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There's Sisterhood at the Top

Tennis: Venus, Serena Williams reach final at French Open and will be 1-2 when rankings are released Monday.


PARIS — Inevitability was one thing.

What made Thursday's tennis history lesson so compelling--for the first time, sisters Venus and Serena Williams will be ranked No. 1 and No. 2--had more to do with location.

In the beginning, location made it special. As has been often recorded, they learned to play in Compton, and their quirky father Richard predicted years ago that his daughters would become No. 1 and No. 2. Everyone else could play for No. 3.

In the end, location made it even better. Venus, 21, and Serena, 20, completed the ascent in Paris, on what was once arguably their most troublesome court surface, red clay. The uncertain footing and the slow surface, which blunted their power, once created nightmarish results for them at the French Open.

For Venus, there were losses to Barbara Schwartz and Barbara Schett. For Serena, there were close calls, three-set defeats against Arantxa Sanchez-Vicario and Mary Joe Fernandez.

Clay was tamed, finally and emphatically, in the semifinals Thursday. First, third-seeded Serena defeated top-seeded defending champion Jennifer Capriati, 3-6, 7-6 (2), 6-2, in 2 hours 16 minutes for her first win against Capriati in a Grand Slam event, despite committing 76 unforced errors. It was a hard-hitting, emotion-filled contest, featuring tense baseline exchanges.

The second act came from No. 2 Venus Williams, who beat newcomer Clarisa Fernandez of Argentina, 6-1, 6-4, taking the first set in 19 minutes. Her only difficulty came in closing out the match against the 20-year-old Fernandez, who at No. 87 was the second-lowest ranked player to reach the semifinals at Roland Garros.

It will be Williams versus Williams on Saturday in the French Open final, a repeat of the U.S. Open in September. Venus won that match in straight sets, and she leads the series, 5-2, but Serena won the most recent meeting, 6-2, 6-2, in the semifinals at Key Biscayne, Fla., this year.

"When you're young, you always dream of winning Slams and being No. 1. I never really dreamed of being No. 2," Serena said, smiling. "This is the highest I've ever been, so obviously I'm very happy right now."

Said Venus: "We were just wanting to do so well for the French Open because we hadn't always done our best here, done as well as we thought we could do. But this makes it all the much more sweeter to be No. 1 and No. 2 and also to be in the final."

Venus and Capriati have spent 2002 trading places at No. 1, with Williams first reaching the top spot in February, becoming the first African American player to reach No. 1 since the tour established computer rankings. Capriati will drop to No. 3 when the WTA rankings are released Monday.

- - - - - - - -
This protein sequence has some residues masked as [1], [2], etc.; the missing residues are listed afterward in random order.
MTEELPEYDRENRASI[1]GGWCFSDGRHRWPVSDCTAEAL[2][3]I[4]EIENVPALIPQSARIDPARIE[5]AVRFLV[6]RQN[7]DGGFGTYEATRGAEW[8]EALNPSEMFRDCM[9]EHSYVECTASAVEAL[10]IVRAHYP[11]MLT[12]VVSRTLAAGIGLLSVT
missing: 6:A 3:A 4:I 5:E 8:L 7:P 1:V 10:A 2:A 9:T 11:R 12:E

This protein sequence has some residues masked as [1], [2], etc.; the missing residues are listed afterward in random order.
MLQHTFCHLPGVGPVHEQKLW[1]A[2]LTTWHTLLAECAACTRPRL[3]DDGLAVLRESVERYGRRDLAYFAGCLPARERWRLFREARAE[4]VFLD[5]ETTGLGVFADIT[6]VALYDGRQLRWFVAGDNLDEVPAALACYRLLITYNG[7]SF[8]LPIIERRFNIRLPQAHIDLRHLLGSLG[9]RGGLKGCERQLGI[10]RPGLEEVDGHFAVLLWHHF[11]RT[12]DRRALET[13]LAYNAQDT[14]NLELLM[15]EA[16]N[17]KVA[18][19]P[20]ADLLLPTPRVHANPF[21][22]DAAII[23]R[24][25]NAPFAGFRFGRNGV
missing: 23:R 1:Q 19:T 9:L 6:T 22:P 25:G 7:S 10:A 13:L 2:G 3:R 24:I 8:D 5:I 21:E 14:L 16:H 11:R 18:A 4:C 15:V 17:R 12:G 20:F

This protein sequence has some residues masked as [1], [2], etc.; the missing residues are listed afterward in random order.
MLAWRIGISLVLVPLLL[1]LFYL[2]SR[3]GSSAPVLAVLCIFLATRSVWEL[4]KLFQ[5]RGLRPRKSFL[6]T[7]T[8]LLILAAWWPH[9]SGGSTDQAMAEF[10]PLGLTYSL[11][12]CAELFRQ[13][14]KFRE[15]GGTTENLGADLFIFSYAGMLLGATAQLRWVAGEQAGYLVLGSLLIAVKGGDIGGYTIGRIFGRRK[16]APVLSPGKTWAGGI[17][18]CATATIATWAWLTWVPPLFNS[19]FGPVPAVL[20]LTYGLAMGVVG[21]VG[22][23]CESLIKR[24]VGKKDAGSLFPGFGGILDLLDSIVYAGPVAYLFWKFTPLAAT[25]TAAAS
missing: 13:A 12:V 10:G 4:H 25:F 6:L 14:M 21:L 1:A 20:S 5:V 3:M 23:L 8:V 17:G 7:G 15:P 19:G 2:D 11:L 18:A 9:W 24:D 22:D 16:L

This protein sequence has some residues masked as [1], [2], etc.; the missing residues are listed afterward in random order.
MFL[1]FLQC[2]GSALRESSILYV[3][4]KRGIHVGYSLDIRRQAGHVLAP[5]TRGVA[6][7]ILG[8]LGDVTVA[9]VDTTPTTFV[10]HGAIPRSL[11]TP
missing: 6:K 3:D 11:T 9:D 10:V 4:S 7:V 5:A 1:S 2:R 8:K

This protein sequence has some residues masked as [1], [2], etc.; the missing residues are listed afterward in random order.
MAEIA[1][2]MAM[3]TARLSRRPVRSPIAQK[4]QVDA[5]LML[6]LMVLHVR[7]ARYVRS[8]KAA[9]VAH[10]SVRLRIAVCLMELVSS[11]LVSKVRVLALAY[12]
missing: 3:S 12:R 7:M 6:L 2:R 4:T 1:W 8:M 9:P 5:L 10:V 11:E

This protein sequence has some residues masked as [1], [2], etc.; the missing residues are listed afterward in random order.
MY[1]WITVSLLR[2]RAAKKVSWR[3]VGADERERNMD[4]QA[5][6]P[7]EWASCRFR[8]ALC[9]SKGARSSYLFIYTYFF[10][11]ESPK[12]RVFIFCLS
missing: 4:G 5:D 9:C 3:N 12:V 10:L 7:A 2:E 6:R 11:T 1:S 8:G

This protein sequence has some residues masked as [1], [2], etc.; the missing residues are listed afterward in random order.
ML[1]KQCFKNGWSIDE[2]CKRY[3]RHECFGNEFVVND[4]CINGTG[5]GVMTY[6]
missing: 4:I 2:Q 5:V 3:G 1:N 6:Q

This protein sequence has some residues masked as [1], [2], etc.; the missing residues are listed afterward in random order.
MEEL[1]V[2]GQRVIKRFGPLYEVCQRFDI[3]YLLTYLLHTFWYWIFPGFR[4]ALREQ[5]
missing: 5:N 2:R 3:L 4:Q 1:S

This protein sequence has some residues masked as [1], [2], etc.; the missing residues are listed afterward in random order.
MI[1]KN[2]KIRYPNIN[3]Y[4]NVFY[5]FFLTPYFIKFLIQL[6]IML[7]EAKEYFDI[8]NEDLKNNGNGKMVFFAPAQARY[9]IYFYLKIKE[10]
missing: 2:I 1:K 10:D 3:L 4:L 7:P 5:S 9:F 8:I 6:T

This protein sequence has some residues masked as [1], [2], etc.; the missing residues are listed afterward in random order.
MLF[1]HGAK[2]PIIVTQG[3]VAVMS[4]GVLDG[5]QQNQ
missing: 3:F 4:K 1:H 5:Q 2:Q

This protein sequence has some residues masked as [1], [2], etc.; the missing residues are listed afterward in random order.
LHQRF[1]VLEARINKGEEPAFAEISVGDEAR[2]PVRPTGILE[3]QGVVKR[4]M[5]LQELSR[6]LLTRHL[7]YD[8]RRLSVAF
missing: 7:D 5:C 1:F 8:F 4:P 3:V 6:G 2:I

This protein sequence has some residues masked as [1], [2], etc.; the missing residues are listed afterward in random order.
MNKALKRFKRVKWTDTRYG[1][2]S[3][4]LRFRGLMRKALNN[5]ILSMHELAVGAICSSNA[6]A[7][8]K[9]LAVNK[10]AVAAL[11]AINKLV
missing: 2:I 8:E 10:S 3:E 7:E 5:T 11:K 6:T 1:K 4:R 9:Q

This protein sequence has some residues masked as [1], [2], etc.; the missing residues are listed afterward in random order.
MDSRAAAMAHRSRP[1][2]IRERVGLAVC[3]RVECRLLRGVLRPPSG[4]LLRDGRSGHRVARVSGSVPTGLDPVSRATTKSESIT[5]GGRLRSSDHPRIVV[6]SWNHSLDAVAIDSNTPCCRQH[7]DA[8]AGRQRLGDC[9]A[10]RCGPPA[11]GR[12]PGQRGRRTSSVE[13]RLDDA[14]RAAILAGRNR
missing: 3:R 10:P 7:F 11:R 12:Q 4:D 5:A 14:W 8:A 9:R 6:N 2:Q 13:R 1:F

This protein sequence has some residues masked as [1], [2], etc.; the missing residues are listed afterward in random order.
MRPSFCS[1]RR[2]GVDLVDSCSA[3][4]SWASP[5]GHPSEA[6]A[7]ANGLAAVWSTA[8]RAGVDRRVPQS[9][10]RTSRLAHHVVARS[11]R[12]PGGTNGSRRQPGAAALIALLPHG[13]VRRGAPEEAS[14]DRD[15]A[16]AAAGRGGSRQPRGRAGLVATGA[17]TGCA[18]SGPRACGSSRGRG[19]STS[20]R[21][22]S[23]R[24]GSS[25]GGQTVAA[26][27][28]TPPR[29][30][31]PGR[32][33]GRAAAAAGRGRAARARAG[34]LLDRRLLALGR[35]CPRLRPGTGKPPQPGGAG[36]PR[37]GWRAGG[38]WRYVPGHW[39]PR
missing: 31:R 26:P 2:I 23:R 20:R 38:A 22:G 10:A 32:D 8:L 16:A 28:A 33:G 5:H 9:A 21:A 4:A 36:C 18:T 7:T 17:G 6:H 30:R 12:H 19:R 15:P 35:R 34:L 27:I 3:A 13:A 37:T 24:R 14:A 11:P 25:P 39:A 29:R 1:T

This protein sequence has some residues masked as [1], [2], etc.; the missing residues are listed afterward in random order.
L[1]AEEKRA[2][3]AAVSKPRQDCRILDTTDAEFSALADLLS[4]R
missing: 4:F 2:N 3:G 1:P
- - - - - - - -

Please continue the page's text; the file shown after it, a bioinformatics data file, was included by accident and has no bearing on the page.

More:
"You've got to give them credit," Capriati said. "Inevitable? There's a lot of things that have happened that made them in this position, 1 and 2. They were pretty good with planning things. I don't know if it was like that. They're just having a good year this year, and we'll see if they stay on top."

Capriati said she wasn't sure whether the Williams sisters would have done this if Martina Hingis and Lindsay Davenport had remained healthy. That logic appeared questionable in light of the Williamses' dominance on the tour since the summer and their increased playing schedule.

It also could have been the frustration of someone who has lost five consecutive times to Serena Williams. Capriati looked well on her way to reversing the trend, taking the first set in 37 minutes. One rally, the last point of the fourth game, had both players practically gasping. Williams was down on one knee, and Capriati rested, leaning on the net.

The long rallies seemed to take more out of Williams early on. Yet she was able to regroup--taking a 5-2 second-set lead--and regained her composure after Capriati fought back to go ahead, 6-5. Williams held her serve at love to make it 6-6, and her powerful serve helped make the difference in the tiebreaker, as she hit an ace and a service winner to go from 3-2 to 5-2. Two points later, Capriati double faulted to lose the set.

In the third, the fifth game was the key. Williams saved two break points and then broke Capriati in the next game, opening a 4-2 lead, and didn't lose another game. Williams hit a cross-court backhand winner on her first match point, then threw her racket in the air and thrust her arms to the sky. Later, she joined the crowd in saluting Capriati's exit from the court, clapping for the former champion.

The last word came not from Richard Williams, who made the prediction long ago, but from Oracene Williams, the mother and coach of Venus and Serena. (Richard has not been in Paris for the French Open). Oracene always has shown an admirable sense of fairness--for instance, clapping for Fernandez. She thought it might be time for her younger daughter to win a Grand Slam event.

"This time maybe I would like Serena to get one because she hasn't got one since '99 [at the U.S. Open] and that's what she wants so badly," Oracene said.



Sister Act

Venus Williams leads, 5-2, in head-to-head matchups against sister Serena Williams:



Hard, outdoor, Round of 64,

Venus wins, 7-6 (4), 6-1

*--* 1998 ROME


Clay, outdoor, quarterfinal,

Venus wins, 6-4, 6-2

*--* 1999 KEY BISCAYNE


Hard, outdoor, final,

Venus wins, 6-1, 4-6, 6-4

*--* 1999 GRAND SLAM CUP


Hard, indoor, final,

Serena wins, 6-1, 3-6, 6-3

*--* 2000 WIMBLEDON


Grass, outdoor, semifinal,

Venus wins, 6-2, 7-6 (3)

*--* 2001 U.S. OPEN


Hard, outdoor, final,

Venus wins, 6-2, 6-4

*--* 2002 KEY BISCAYNE


Hard, outdoor, semifinal,

Serena wins, 6-2, 6-2.

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